The flight of butterflies and other weaponized marvels

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Who can keep up with the terrible news these days. As with the dismantling of the environment (today’s story in the New York Times, “Bush proposes change to allow more thinning of the forests” — without recourse to environmental impact studies, of course), there’s at least a piece of devastating weaponry news every day.

Once upon a time, weapons articles were for technical researchers, military wonks, or futuristic dreamers. Now, we better all be paying attention. This administration loves weapons. Adores them actually. The only thing it seems to like better is stepping across or blurring meaningful boundaries that stand between all of us and horrific acts. Life under the “rules” of that generic beast war is terrible enough, but improvements are fast upon us.

When it came to weapons, yesterday there was no end of (bad) news: It was reported that the US was stockpiling land mines, many on the British island of Diego Garcia — Britain, unlike us, is a signatory of the treaty banning the weapons — for use in an Iraqi war. (“The Pentagon is preparing to use anti-personnel land mines in a war with Iraq, despite U.S. policy that calls for the military to stop using the mines everywhere in the world except Korea by 2003,” USA Today reported. To read more USA today click here

At the same time, the Bush administration released conveniently unclassified sections of the curiously named National Strategy to Combat Weapons of Mass Destruction, which essentially threatens to nuke Iraq, should Saddam order chemical or biological attacks on US troops. The key words are: “The United States will continue to make clear that it reserves the right to respond with overwhelming force — including through resort to all of our options [my italics]- to the use of WMD against the United States, our forces abroad, and friends and allies.” This elaboration of the Bush policy of preemption is what passes for subtle from this administration and its spin doctors evidently were quick to indicate that plans also included an implicit threat to use nuclear-armed “bunker busting” missiles in an Iraqi war. So much for preventing the use of weapons of mass destruction.

Before turning to the third bit of weapons news of yesterday, let me mention two less obvious examples of our weaponizing world. A toy company, oddly named Ever Sparkle Industrial Co. has released a new toy for children, 3 and up, called Forward Command Post. “It looks like Barbie went ballistic. The bombed-out dollhouse has a busted balustrade, crumbling bricks, bullet holes pockmarking its pretty pastel walls and, what’s worse, it has been commandeered by fatigue-clad soldiers toting assault rifles.” (To read more, go to “All I Want for Christmas is a Bombed-Out Dollhouse,” by Krista Foss of Canada’s Globe & Mail To see the bombed-out dollhouse and read more about it click here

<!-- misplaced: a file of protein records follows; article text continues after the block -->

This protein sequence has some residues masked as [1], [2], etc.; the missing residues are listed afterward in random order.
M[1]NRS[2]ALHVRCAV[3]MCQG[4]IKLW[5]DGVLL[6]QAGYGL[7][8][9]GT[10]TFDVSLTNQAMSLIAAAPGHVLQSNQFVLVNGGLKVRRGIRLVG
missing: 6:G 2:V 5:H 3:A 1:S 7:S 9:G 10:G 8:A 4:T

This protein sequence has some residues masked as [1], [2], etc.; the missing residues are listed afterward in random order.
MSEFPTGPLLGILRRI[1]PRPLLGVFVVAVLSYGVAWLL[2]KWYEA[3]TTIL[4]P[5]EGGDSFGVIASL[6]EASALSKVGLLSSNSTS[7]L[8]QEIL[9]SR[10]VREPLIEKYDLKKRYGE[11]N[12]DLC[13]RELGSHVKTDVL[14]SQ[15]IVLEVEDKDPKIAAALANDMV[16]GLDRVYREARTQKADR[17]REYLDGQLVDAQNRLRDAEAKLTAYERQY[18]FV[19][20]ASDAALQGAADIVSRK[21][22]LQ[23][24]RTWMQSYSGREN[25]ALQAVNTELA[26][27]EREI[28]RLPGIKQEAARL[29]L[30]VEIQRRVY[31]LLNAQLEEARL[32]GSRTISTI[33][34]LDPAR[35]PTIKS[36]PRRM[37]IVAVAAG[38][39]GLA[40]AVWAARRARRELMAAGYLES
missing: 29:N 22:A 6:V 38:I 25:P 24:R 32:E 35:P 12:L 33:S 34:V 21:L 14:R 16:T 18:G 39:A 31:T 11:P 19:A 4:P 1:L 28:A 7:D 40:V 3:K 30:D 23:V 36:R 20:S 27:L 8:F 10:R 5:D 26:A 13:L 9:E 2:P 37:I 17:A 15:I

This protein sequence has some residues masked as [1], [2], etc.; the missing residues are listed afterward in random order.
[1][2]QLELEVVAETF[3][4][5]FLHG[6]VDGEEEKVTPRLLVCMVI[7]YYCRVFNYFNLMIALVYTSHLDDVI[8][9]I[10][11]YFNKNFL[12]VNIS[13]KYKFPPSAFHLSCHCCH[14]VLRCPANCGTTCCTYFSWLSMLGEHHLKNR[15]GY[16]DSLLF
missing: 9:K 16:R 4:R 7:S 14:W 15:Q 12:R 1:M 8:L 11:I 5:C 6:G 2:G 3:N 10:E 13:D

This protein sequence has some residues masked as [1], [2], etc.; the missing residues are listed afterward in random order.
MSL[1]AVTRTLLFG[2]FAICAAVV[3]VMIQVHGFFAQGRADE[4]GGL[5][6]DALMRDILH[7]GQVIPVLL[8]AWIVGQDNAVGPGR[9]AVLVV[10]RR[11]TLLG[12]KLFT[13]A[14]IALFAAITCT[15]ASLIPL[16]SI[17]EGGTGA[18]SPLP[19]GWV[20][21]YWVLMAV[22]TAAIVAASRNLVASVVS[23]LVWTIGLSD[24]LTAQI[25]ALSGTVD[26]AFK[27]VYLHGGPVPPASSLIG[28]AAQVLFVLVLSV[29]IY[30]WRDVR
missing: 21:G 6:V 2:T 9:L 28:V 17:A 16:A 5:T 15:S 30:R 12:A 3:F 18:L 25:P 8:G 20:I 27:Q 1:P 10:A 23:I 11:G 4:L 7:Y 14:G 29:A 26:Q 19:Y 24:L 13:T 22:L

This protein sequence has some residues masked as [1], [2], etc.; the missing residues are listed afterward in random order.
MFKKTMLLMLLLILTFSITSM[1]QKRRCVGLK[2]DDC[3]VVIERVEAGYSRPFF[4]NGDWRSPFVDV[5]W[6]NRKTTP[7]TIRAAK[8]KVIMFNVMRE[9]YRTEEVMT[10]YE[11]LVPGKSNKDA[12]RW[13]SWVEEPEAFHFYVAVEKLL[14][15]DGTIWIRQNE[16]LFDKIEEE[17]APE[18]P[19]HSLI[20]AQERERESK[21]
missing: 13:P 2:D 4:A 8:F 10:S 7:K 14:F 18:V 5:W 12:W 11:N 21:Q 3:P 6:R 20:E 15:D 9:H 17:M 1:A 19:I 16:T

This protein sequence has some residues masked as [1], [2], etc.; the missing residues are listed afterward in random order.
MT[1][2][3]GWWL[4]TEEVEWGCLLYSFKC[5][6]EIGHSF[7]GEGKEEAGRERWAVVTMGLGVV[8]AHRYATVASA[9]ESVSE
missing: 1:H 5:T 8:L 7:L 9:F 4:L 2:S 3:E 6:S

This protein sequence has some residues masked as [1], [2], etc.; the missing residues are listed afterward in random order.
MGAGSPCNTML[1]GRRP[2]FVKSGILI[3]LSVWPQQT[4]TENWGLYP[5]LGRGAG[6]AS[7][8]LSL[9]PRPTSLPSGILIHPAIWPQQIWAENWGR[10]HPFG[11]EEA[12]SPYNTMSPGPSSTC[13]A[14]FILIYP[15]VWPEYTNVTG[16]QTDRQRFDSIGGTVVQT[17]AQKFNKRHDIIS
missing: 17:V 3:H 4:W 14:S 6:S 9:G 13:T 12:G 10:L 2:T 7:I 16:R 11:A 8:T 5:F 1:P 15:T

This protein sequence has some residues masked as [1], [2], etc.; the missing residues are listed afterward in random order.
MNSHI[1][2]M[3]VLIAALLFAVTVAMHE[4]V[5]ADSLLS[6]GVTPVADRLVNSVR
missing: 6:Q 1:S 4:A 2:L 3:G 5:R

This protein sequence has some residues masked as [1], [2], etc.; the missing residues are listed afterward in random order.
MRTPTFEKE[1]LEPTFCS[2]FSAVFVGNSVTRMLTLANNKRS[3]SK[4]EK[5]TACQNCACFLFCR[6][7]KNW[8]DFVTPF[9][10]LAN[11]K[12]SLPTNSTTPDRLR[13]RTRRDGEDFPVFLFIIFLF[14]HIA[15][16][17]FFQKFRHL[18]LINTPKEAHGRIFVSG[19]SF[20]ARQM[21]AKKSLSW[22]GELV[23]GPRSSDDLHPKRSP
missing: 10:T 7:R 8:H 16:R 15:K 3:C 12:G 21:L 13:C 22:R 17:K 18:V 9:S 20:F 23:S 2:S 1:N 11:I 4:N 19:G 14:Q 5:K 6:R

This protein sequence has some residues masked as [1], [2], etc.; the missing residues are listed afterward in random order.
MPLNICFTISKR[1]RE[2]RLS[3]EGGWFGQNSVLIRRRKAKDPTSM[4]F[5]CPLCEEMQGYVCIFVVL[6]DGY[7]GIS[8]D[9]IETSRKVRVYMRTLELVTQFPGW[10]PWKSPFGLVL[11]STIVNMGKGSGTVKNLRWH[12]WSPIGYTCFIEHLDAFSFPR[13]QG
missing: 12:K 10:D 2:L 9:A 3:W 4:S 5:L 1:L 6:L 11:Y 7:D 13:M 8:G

It’s gotten some press attention, but you really have to see it to believe it. It also crosses a toy line. Take a look yourself.

Then there was James Gorman’s charming piece deep in the New York Times today, “Flight Tests on Butterflies Disclose Free Spirits,” describing a new study that shows butterfly flight to be a marvel of nature of almost unimaginable complexity. But it turns out even “free spirits” have their uses as in the following passage: “There is also a challenge and an opportunity for the creators of micro-air vehicles, small autonomous flying machines that could be used for spying.” To read more Gorman click here
The truth is we simply can’t grasp the degree to which our world is being weaponized.

Okay, then, here’s my question for the morning: who were those North Korean scuds on that unflagged ship on its way to Yemen supposed to be used in defense against? Djibouti? The story, as yet, makes no sense, kind of like the five-legged cows in the clouds in those old “what’s wrong with this painting” illustrations. Let’s forget the boarding on the high seas, an act that in my childhood stories was invariably attributed to the work of pirates. Forget that we’re delighted to sell missile technology — ours, of course — to our chosen allies (as are the Brits). There’s a piece (or two or three) missing from this puzzle, though it’s all clearly part of our seat-of-the-pants version of global domination.

A fine article below, from the always interesting reporters of Asia Times, reminds us, among other things, that like almost everything else imperiling in the world today, scud missile technology, first given to the North Koreans by the Egyptians (!), originally dropped through the cracks in the cold war — like weaponized anthrax, smallpox, proliferating nuclear weapons, and so on. Tom

Scuds across the sea
By Aidan Foster-Carter
Asia Times
December 12, 2002

First, a question. What makes the news? As of Wednesday morning, the top story pretty much everywhere was the interception by Spanish warships and American inspectors of a North Korean vessel, 600 miles east of the Horn of Africa. It was carrying a dozen or so Scud missiles, apparently bound for Yemen.

But what is the story here, exactly? After all (and I quote), “this is not exactly a development that is new”. Whom do I quote? None other than US Deputy Secretary of State Dick Armitage, as he arrived for talks in Beijing – which will doubtless include how to stop Pyongyang’s recently admitted nuclear program. He went on: “As a major proliferator, the North Koreans apparently have been caught.”

To read more of this Asia Times piece click here